Rule 32(h) affords a criminal defendant the right to be notified of any intention by the district court to enhance a sentence and any basis for such an enhancement.   Indeed, the Supreme Court has held that if a district court intends to enhance a sentence based on a determination not identified in the presentence report or a prehearing submission by the Government, “Rule 32 requires that the district court give the parties reasonable notice that it is contemplating such a ruling.”  Burns v. United States, 501 U.S. 129, 138, 111 S.Ct. 2182, 115 L.Ed.2d 123 (1991).  “This notice must specifically identify the ground on which the district court is contemplating an upward departure.”  Id.

 We do not question the viability of Rule 32(h) and Burns after Booker.   Indeed, we recently held that post-Booker, the Government is entitled to notice under Rule 32(h) when the District Court departs downward from the Guidelines.   See United States v. Monroy, 135 Fed.Appx. 190, 193 (10th Cir.2005);  but see United States v. Simmerer, 156 Fed.Appx. 124, 128 (11th Cir.2005) (holding that district court's failure to comply with Rule 32(h) was not plain error because “no precedent from this court or from the Supreme Court establish[es] that Fed.R.Crim.P. 32 applies to a post-Booker upward variance.”).   And, while Monroy is distinguishable from our present case in that it involved an appeal by the government of a downward departure, it is clear that under Rule 32, “the defendant and the Government enjoy equal procedural entitlements.”  Burns, 501 U.S. at 135 n. 4, 111 S.Ct. 2182. Therefore, we hold today that Rule 32(h) survives Booker and requires a court to notify both parties of any intention to depart from the advisory sentencing guidelines as well as the basis for such a departure when the ground is not identified in the presentence report or in a party's prehearing submission.

 The District Court failed to comply with this requirement.   Nothing in the PSR or any prehearing submission by the Government indicated that the District Court might be considering the victim impact statements as a basis for an upward departure.   To the contrary, there was no point of contention between Mr. Dozier and the Government concerning the sentencing calculation set forth in the PSR. Accordingly, the District Court erred in departing upward on the basis of victim impact statements without first giving Mr. Dozier notice that it was considering this course.   Because the Government does not argue that this error is harmless-indeed, it agrees with Mr. Dozier that he should be resentenced-we vacate Mr. Dozier's sentence and remand this case for resentencing.2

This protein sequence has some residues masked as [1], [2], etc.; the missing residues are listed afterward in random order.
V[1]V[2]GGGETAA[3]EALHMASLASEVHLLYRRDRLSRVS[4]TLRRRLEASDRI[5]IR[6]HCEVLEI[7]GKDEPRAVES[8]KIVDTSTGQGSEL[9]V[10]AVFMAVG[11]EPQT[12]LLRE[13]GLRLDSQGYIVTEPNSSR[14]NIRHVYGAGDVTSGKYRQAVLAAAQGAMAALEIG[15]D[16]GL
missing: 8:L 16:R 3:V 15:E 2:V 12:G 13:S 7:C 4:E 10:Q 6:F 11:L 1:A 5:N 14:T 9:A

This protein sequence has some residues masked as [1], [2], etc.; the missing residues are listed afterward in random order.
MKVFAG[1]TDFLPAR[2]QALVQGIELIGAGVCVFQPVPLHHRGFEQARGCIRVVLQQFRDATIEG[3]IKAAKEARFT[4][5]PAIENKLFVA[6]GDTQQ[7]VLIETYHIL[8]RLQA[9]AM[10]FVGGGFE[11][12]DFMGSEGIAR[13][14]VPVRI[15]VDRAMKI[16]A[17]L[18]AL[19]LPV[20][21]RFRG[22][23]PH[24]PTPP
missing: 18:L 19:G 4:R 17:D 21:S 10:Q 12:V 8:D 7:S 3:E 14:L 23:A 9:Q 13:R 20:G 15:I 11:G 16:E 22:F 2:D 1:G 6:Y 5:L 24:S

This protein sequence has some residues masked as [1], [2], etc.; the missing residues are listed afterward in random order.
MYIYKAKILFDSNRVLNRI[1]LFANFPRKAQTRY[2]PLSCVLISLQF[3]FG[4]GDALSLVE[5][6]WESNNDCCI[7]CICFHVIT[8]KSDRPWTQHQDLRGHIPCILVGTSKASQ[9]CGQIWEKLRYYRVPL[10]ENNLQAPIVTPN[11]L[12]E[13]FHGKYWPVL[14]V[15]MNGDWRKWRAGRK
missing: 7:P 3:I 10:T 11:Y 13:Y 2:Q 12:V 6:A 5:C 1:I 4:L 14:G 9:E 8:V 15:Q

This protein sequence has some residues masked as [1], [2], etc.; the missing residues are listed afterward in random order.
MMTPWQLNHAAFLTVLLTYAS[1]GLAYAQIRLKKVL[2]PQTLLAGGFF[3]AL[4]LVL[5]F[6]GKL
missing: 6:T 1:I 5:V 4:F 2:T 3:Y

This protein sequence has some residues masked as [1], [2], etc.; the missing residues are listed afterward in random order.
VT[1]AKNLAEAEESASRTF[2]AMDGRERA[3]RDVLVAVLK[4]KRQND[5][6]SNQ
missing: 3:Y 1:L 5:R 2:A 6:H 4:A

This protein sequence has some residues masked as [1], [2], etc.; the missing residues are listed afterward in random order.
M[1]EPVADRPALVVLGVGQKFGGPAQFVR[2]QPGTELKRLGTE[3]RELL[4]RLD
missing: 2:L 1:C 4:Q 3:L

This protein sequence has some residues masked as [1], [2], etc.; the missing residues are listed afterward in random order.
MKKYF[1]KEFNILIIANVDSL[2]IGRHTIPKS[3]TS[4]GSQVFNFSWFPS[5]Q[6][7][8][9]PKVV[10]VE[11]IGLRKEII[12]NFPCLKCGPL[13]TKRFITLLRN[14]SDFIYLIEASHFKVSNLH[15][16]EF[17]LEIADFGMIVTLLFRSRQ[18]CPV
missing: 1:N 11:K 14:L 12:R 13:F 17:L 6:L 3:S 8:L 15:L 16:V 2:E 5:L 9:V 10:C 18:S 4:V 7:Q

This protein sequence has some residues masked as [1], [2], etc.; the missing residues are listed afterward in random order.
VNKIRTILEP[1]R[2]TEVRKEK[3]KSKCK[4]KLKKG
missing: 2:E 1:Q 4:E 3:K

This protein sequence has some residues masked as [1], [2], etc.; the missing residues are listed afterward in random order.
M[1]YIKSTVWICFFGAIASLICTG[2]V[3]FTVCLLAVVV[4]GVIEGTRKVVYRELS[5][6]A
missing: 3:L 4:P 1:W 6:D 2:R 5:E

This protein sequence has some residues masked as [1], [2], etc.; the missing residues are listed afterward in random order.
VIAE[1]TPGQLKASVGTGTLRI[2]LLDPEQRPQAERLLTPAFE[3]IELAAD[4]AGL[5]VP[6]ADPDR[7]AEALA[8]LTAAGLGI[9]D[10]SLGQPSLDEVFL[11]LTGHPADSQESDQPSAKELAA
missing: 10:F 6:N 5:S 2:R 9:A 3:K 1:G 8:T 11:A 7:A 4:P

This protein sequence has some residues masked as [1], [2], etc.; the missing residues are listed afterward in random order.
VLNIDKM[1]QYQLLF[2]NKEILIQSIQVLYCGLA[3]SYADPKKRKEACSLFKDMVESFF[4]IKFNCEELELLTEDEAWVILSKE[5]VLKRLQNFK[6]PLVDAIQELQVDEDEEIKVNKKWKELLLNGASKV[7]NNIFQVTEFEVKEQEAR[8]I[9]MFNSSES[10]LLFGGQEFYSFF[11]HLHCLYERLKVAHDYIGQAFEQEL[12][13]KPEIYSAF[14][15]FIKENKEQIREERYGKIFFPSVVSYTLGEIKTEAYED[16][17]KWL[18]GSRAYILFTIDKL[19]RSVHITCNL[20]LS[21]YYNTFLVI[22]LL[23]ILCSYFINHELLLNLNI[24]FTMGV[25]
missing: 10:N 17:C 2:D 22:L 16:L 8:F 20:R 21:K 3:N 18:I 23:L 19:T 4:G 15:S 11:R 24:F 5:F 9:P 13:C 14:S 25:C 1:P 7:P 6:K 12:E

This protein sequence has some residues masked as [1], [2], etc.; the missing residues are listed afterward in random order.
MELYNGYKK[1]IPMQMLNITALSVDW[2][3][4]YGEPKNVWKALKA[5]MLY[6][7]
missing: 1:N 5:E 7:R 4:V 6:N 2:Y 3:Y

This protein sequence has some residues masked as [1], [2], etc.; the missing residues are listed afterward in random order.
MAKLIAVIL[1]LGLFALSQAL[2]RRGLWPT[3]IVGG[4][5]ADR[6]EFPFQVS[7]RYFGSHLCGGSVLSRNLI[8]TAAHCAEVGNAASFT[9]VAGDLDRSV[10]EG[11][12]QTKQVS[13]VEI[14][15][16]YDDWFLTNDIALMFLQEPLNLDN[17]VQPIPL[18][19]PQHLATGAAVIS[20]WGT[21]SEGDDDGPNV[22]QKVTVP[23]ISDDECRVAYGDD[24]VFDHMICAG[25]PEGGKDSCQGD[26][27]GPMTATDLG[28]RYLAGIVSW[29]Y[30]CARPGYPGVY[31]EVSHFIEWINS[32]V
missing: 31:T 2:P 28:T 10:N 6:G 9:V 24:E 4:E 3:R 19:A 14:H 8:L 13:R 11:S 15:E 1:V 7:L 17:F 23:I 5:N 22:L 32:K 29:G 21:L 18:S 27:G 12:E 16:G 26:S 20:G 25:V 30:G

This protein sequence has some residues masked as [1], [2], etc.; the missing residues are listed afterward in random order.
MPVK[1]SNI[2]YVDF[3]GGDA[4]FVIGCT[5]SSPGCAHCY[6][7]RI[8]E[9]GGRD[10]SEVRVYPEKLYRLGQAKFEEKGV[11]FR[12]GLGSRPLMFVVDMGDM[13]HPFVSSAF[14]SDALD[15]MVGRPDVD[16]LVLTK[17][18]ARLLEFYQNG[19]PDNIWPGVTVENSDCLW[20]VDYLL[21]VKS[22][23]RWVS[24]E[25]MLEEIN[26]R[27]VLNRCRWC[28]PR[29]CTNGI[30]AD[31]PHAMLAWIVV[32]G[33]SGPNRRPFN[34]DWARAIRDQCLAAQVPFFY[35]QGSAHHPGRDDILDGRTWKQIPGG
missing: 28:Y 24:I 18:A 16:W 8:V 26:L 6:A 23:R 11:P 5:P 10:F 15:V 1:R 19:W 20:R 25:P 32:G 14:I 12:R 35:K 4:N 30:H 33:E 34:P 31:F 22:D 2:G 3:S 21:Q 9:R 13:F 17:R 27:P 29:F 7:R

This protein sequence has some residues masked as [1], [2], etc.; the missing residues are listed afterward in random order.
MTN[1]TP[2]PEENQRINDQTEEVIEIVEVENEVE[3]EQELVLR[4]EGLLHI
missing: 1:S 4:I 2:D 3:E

Mr. Dozier's sentence is VACATED and REMANDED for resentencing consistent with this opinion.


1.   Indeed, after Mr. Dozier's appellate brief was filed, the Government filed a motion to remand for resentencing.   Although Mr. Dozier also seeks resentencing, he objected to the Government's motion.   This objection appears to be based primarily on the timeliness of the motion and also articulates Mr. Dozier's position that he will not agree to a remand without the Government's stipulation that the upward departure was inappropriate in this case. Because Mr. Dozier has not withdrawn his appeal, we consider the merits of his claim and remand for resentencing.   We further note that after he is resentenced, Mr. Dozier is free to take another appeal to the extent it is not foreclosed by this one.

2.   The PSR does mention briefly that several of the 188 victims sent a victim impact statement and that “[t]he general tone of the Victim Impact Statements have been anger toward the defendant and a new found lack of trust by the victims to use the Internet to purchase items.”   We emphasize, however, that the PSR does not recommend any victim-related adjustments or departure based on the victims' statements and the Government did not seek an upward departure at all.   Finally, given the Government's position that Mr. Dozier did not receive proper notice under Rule 32(h), we have no trouble concluding that remand is appropriate in this case.

TACHA, Chief Circuit Judge.